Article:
The 6 Top Objectives for Real Estate Investors
Generally, commercial real estate investor’s objectives include some or all of the following six:
- Investment portfolio diversification;
- Utilization of the tax advantages of real estate ownership;
- Profit generation;
- Regular cash flow;
- Inflation protection; and
- Building wealth for retirement.
The Real Estate Investment Advantage
As you likely already know, investing in commercial real estate has advantages.
Over time, real estate investing has proven to be relatively stable compared to other investments. Though the market will fluctuate, it is historically not prone to doing so rapidly, or without warning.
There are few other opportunities to leverage your cash as much as one can with real estate. For example, how many shares can you buy in the stock market with $100,000? Unless you have a margin account with your broker, if you said $100,000 worth of shares, you would be correct. However, how much commercial real estate can you buy with $100,000? Certainly you could buy $100,000 worth, but you could also buy $200,000 worth of real estate, if you secured a mortgage for 50% of the property purchase price. Similarly, you could buy $300,000 worth of real estate, with a mortgage of 66% of the purchase price, and so on.
With a well leased property your tenants will pay rent sufficient to cover your required mortgage payments (ideally with a surplus!).
In most markets your investment will grow. Either through a general appreciation in values resulting from inflation in the marketplace, but also through growth of equity through the regular pay down (“amortization”) of your mortgage.
You have greater control over your investment (compared to say, equities), as you can directly improve cash flow by making property improvements, securing financially stronger tenants perhaps on longer lease terms, increasing rents, or reducing expenses. You can also acquire more favorable financing terms, once you educate yourself on the various options available to you.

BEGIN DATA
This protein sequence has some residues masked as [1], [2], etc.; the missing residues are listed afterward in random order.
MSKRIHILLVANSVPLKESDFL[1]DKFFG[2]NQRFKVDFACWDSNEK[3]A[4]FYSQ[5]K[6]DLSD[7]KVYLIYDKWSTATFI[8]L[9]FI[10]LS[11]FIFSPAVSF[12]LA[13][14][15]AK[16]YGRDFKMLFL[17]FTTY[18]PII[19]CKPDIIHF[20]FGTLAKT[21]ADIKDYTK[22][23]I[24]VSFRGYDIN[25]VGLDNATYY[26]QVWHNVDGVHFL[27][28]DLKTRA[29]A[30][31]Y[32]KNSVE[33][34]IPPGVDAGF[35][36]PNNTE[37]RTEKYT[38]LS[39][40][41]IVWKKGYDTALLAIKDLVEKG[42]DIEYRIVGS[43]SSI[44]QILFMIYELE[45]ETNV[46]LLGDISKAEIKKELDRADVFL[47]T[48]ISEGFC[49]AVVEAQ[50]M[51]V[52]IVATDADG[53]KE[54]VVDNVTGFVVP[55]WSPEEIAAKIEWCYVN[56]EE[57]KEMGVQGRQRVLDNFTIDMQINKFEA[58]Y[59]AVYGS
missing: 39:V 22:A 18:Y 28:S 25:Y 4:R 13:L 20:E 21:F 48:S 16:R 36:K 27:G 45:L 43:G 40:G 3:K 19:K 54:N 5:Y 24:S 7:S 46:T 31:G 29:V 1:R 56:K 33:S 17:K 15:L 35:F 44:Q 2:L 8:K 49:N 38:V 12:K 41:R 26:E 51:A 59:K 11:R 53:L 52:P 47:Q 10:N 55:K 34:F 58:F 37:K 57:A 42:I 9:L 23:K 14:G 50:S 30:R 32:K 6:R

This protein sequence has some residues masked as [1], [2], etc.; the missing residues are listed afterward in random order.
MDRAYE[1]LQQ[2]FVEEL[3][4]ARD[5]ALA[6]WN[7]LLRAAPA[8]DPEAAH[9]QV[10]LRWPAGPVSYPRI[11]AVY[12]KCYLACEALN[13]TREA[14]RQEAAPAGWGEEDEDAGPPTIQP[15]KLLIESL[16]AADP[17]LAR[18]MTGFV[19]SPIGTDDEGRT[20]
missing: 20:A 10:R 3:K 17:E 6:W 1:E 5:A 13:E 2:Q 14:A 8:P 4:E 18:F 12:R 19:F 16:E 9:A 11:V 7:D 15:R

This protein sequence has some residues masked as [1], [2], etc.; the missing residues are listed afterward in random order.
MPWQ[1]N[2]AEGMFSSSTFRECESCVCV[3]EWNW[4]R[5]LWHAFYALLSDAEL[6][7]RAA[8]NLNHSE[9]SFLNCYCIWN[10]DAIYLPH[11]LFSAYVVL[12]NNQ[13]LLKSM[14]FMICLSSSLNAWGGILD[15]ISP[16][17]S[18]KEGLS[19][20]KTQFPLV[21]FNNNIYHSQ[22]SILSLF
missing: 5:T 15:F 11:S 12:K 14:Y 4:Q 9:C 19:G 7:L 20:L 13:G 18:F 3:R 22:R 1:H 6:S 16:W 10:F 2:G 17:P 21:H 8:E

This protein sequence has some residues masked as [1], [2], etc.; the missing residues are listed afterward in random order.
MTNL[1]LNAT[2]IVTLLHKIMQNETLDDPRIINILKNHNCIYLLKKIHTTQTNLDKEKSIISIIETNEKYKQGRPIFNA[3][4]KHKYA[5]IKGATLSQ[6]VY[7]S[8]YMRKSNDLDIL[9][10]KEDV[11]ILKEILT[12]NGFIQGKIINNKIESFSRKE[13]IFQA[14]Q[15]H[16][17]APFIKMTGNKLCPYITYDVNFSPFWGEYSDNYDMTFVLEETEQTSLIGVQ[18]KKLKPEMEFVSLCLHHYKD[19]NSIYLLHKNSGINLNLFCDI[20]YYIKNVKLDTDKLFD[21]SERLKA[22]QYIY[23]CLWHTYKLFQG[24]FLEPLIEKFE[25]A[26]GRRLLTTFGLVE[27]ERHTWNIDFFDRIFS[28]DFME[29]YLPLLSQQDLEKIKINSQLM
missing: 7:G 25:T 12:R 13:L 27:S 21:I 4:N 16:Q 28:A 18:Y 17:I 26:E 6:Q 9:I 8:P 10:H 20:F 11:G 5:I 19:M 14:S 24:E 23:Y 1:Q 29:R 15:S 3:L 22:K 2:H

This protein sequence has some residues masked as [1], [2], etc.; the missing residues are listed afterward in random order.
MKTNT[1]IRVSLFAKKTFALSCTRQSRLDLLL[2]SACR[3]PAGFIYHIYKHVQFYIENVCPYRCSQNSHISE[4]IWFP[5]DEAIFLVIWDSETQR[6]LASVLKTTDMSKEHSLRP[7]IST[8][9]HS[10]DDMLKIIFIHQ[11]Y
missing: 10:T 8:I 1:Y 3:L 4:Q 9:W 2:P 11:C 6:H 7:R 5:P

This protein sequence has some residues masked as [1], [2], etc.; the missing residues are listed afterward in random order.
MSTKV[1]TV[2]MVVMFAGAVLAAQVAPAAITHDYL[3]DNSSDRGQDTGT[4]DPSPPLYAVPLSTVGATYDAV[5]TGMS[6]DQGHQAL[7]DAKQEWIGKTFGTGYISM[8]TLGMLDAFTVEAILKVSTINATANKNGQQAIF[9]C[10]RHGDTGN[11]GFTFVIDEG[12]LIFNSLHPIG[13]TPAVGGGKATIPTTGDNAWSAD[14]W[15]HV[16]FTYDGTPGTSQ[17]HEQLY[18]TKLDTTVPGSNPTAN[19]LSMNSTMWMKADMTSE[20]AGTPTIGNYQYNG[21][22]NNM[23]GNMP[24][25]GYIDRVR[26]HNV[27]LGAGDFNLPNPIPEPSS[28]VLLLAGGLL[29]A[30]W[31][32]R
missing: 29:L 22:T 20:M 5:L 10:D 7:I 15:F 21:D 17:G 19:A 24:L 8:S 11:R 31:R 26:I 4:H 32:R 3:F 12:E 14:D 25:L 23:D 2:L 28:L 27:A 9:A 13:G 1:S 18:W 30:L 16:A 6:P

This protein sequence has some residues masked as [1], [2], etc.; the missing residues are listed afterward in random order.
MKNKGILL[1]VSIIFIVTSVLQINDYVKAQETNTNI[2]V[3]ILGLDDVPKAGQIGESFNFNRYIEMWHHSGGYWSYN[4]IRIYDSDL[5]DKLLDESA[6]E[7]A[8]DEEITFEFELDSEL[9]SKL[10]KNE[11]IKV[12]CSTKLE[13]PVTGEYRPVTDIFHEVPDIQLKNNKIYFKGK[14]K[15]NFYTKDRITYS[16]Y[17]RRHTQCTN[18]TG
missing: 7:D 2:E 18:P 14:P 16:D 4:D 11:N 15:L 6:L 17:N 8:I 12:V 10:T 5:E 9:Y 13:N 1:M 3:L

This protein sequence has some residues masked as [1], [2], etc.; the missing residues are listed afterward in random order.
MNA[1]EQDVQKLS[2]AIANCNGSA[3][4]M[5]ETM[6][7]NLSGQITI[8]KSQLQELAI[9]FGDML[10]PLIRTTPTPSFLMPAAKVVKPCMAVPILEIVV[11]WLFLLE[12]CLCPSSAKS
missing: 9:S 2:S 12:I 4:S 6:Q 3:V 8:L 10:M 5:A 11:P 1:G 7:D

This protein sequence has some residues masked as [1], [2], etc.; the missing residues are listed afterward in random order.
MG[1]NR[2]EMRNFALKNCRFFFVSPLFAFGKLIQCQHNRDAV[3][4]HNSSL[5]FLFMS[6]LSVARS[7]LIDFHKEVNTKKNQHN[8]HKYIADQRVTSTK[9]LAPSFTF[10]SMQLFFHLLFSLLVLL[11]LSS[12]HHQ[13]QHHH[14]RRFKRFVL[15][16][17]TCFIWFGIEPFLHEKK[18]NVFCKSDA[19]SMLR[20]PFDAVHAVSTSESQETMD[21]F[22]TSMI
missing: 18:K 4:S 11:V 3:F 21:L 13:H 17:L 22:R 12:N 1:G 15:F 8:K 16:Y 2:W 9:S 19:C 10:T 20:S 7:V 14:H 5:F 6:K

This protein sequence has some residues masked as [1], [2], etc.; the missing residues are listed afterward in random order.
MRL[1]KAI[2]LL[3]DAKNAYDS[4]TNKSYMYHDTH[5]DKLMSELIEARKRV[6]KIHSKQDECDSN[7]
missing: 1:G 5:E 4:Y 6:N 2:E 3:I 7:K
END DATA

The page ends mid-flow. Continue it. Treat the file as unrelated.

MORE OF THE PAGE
What’s your take-away here? The top benefit of commercial real estate is the potential to generate income. This can take the form of rent paid by the occupants, to the building owner, or perhaps from income from an operating business to a building owner, in the case of an owner-occupied building.
Are there risks associated with owning commercial real estate? As with any investment, there are potential downsides which also relate to income generating capabilities, or more to the point, lack thereof.
Over-leveraging (taking on too much debt, or debt that is too high priced) is potentially problematic. In periods of upward pressure on interest rates, excessive debt re-priced at a higher rate upon mortgage renewal, can quickly reduce or eliminate positive cash flow. We have been in a protracted period of stable and low interest rates. Rate fluctuation is possible, and indeed likely.
Paying too much for a property can obviously be challenging. The amount of financing you will be able to obtain will be dependent upon the value of the property as estimated by the lender. They will often rely on the valuation as determined by a real estate appraiser. If your lender’s estimate of property value falls short of the price you’ve paid, you will need to adjust your financing expectations. Likely you will need to inject more of your own funds (equity). Buy right, and do not rely on price/value inflation to bail you out of fundamental real estate errors! The implication is obvious. Avoid overpaying! While easier said than done, avoid emotional attachment, do your homework, and be prepared to walk away, rather than overpay.
You make money when you buy real estate, not when you sell real estate!
The real estate market is not as liquid as, say, the stock market. A property sale prompted by a need to liquidate an asset quickly can lead to a less than advantageous sales price.
Management skills are important. A proactive approach to tenant relations, property upkeep, and maintenance, will lead to better results.
Political or economic influences beyond your control can lead to changes in the economic viability of the community within which you’ve acquired a property. For example, the closure of a plant that is the primary economic driver within a community, could lead to job losses, and population stagnation or decreases. This has a direct impact on commercial real estate viability. Do your analysis before you buy.